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      Postoperative analgesic effect of hydromorphone in patients undergoing single-port video-assisted thoracoscopic surgery: a randomized controlled trial

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          Objective: To study the general efficacy of hydromorphone as a systemic analgesic in postoperative pain management following single-port video-assisted thoracoscopic surgery (VATS) and to explore the optimal administration regimen.

          Methods: A prospective, randomized, double-blind study was designed and conducted in a tertiary hospital. In total, 157 valid patients undergoing single-port VATS were randomly allocated into three groups. A total of 53 patients received morphine bolus only for postoperative analgesia (Group Mb); 51 patients received a hydromorphone background infusion plus bolus (Group Hb + i), and 53 patients received a hydromorphone bolus only (Group Hb). The primary outcomes were patient-reported static and dynamic pain levels; the secondary outcomes included side effects, sleep quality, and recovery indexes.

          Results: Patients in Group Hb + i experienced lower pain intensity (approximately 10 out of 100 on the visual analog scale) in both static pain and dynamic pain in the days following surgery ( P<0.01), better sleep quality during the first night only ( P=0.002), and a higher satisfaction level than those in the other two groups ( P=0.006). A comparison of these variables in Group Mb and Group Hb resulted in no significant differences. Lastly, side effects and recovery indexes remained the same among bolus-only groups and bolus-plus-background-infusion groups.

          Conclusion: There is no advantage to administering hydromorphone over morphine using bolus only mode. Within 24 h after surgery, a background infusion should be considered as a part of a standard protocol for patient-controlled intravenous analgesia. At 24 h after surgery, the background infusion should be adjusted in accordance with patient preferences and pain intensity.

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          Most cited references 35

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          Quality of sleep and its daily relationship to pain intensity in hospitalized adult burn patients.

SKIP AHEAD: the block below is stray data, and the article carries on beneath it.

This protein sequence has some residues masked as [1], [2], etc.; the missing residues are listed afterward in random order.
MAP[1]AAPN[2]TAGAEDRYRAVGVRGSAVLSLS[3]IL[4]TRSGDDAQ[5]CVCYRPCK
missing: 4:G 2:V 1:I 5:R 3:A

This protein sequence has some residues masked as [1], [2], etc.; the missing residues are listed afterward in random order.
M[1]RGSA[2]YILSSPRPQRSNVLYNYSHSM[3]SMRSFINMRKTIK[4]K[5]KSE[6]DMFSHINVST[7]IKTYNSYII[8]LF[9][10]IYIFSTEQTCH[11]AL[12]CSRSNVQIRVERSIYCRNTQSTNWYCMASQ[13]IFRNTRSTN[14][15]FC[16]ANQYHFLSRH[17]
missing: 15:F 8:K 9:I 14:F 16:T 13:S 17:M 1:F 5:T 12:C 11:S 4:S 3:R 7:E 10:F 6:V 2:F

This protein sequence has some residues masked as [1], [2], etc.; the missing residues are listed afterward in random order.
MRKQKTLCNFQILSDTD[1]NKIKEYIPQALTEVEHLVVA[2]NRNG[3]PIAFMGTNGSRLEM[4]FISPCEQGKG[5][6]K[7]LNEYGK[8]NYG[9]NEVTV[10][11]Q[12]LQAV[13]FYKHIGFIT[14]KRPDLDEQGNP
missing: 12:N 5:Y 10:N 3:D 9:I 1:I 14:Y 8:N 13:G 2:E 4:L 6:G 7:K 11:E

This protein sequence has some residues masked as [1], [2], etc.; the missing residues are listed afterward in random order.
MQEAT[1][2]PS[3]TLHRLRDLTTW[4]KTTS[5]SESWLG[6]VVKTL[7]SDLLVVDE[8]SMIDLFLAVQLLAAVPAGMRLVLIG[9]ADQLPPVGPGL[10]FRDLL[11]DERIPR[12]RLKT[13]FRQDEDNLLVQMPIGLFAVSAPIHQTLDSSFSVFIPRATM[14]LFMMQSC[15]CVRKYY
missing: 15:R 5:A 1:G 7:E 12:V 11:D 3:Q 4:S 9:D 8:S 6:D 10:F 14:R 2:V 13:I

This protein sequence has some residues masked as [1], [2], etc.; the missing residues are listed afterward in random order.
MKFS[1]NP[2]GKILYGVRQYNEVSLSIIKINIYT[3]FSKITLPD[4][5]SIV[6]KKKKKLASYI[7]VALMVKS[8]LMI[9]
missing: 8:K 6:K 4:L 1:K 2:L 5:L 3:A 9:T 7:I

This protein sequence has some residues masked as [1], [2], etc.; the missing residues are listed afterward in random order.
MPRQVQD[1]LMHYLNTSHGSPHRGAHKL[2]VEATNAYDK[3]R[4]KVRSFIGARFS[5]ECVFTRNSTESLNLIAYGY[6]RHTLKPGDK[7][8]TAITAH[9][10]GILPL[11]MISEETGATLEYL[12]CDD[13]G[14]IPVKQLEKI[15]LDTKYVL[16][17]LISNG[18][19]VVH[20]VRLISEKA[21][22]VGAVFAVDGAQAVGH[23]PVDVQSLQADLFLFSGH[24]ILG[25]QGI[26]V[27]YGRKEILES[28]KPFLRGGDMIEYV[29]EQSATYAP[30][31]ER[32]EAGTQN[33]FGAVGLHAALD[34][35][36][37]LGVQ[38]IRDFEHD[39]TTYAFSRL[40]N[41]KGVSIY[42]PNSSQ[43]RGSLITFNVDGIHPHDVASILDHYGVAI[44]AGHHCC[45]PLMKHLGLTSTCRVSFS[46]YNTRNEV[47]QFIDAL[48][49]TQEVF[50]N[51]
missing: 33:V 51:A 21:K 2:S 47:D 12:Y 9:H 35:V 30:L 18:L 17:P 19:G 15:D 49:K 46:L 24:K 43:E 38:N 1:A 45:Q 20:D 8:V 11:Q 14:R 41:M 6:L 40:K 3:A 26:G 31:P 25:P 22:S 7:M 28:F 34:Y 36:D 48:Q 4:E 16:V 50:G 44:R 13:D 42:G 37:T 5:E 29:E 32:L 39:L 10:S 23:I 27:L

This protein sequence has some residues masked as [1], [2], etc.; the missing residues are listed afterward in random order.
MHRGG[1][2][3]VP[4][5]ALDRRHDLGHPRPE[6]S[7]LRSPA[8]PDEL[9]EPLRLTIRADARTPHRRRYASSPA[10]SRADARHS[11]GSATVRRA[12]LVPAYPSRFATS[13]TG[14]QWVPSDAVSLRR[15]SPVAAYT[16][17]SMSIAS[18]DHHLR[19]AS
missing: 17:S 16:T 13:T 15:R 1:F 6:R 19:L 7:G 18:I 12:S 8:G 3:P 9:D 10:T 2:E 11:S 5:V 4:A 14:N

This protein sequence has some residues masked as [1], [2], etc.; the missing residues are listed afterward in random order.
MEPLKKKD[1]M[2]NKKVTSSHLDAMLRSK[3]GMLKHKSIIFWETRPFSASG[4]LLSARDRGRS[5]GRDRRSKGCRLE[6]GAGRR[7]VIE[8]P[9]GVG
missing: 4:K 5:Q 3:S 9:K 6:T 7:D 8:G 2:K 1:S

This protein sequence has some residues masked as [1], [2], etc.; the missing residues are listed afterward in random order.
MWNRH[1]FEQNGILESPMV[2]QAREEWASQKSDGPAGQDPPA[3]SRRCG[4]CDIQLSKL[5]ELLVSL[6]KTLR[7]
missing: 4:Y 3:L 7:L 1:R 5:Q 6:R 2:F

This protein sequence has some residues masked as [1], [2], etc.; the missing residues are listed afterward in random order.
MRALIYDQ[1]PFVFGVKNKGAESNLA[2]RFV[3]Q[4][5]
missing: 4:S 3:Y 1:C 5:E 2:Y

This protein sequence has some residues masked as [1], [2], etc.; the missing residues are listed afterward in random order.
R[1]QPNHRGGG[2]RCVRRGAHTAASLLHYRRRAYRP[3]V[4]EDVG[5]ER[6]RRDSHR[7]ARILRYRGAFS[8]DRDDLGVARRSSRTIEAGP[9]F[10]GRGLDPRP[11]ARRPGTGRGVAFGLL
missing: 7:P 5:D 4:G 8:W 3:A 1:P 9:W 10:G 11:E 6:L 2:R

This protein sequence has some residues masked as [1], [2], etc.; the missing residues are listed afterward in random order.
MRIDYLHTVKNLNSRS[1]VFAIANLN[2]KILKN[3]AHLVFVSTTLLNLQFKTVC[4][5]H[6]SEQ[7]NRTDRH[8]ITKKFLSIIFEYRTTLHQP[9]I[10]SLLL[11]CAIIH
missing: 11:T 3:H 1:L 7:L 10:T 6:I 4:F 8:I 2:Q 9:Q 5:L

Sleep disturbances are frequently reported in victims following burn injuries. This prospective study was designed to assess sleep quality and to examine its daily relationship to pain intensity within the first week of hospitalization. Twenty-eight non-ventilated patients were interviewed during 5 consecutive mornings (number of observations=140) to collect information about perceived quality of sleep (visual analogue scale, number of hours, number of awakenings, presence of nightmares). Pain intensity was assessed at rest (nighttime, morning, during the day) and following therapeutic procedures using a 0-10 numeric scale. Seventy-five percent of patients reported sleep disturbances at some point during the study although, in most patients, sleep quality was not consistently poor. Pooled cross-section regression analyses showed significant temporal relationships between quality of sleep and pain intensity such that a night of poor sleep was followed by a significantly more painful day. Pain during the day was not found to be a significant predictor of poor sleep on the following night. These results support previous findings that perceived quality of sleep following burn injury is poor. Moreover, they show a daily relationship between quality of sleep and acute burn pain in which poor sleep is linked to higher pain intensity during the day.
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            Dose ratio between morphine and hydromorphone in patients with cancer pain: a retrospective study.